On the morning of December 14, 2012, just 6 months ago, I was rounding on newborn babies in the hospital. Zipping from room to room I checked on swaddled babies sleeping in the crook of their exhausted mothers' arms. For a brief moment I glanced at my twitter feed and stood stunned as news trickled in about a classroom of first graders who were savagely shot and killed. As a pediatrician, I felt undone. Children in my care were newly born and healthy. Children of others were prematurely taken away.
While the sudden loss of so many young children in Sandy Hook was heart wrenching, there are many more young lives lost in relative anonymity. The statistics are stunning. Across the country, a child is injured or killed by a gun in the United States every thirty-one minutes.
According to research from the Harvard School of Public Health, a child in the United States is thirteen times more likely to be killed in a gun homicide than a child in Finland, France, or New Zealand. In other words, living the United States is a risk factor for gun injury and death.
While we don't live in a war zone, the numbers suggest otherwise. More children were injured by guns in 2008-2009 than the number of U.S. personnel wounded in action in Iraq. David Wheeler, a parent who lost his first grade son at Sandy Hook pleaded on CBS's 60 Minutes, "It's going to happen again. Every time, it's somebody else's school, it's somebody else's community, it's somebody else's town. Until one day, you wake up and it's not."
One year ago this month it happened in my community. On a campus in Oakland only eight miles from my clinic, an angry gunman shot and killed seven nursing students. Nearly all of the students killed had come to my clinic for training only weeks prior. Gun violence is not an issue in someone else's community. It is in yours and mine.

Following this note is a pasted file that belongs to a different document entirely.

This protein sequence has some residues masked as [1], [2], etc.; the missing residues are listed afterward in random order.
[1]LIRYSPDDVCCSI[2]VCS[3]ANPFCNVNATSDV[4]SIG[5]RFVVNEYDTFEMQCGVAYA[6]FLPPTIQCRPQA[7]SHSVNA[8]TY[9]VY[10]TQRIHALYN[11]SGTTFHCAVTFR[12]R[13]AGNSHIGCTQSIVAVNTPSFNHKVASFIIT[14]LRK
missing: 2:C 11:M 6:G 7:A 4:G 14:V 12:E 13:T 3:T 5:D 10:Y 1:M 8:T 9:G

Washington has a responsibility to help keep our nation’s children and communities safe. However, much to my disappointment, little progress was made as gun legislation died in the Senate over expanded background checks for gun owners. Sadly, this legislative defeated does not mean gun violence will go away. Our elected officials must have the courage to support sensible reforms like expanding background checks and limiting the size of ammunition magazines. These reforms could help transform our communities from war zones to places where newborns can safely grow to adulthood.
Fortunately, some progress is being made at the state level. In California, where nearly 6,000 people are injured or killed by guns every year a package of sensible bills called the LIFE (Life-saving Intelligent Firearms Enforcement) Act passed in the California Senate floor this past May. The bills include prohibiting large capacity ammunition magazines and strengthening California's assault weapons ban. These bills would close loop holes in existing legislation by prohibiting firearm possession by convicted criminals and other serious misdemeanors. Together the LIFE Act is an important start towards curbing the gun violence in California. Now it is the California State Assembly’s turn to do the right thing for California’s children and communities and make this act law.
A window of opportunity opened after the heavy price paid by innocent young children in Sandy Hook just six months ago and many more across the country since. When a rare window opens, we must go through it otherwise countless lives will be lost before it opens again. As President Obama warned a months ago, "The entire country pledged we would do something about it and that this time would be different. Shame on us if we've forgotten."
This post is part of the project, "Sorrow, Anger, ACTION! - A Gathering of Voices Against Gun Violence," organized by MomsRising, PICO Network, UltraViolet, Children's Defense Fund and the National Network to End Domestic Violence.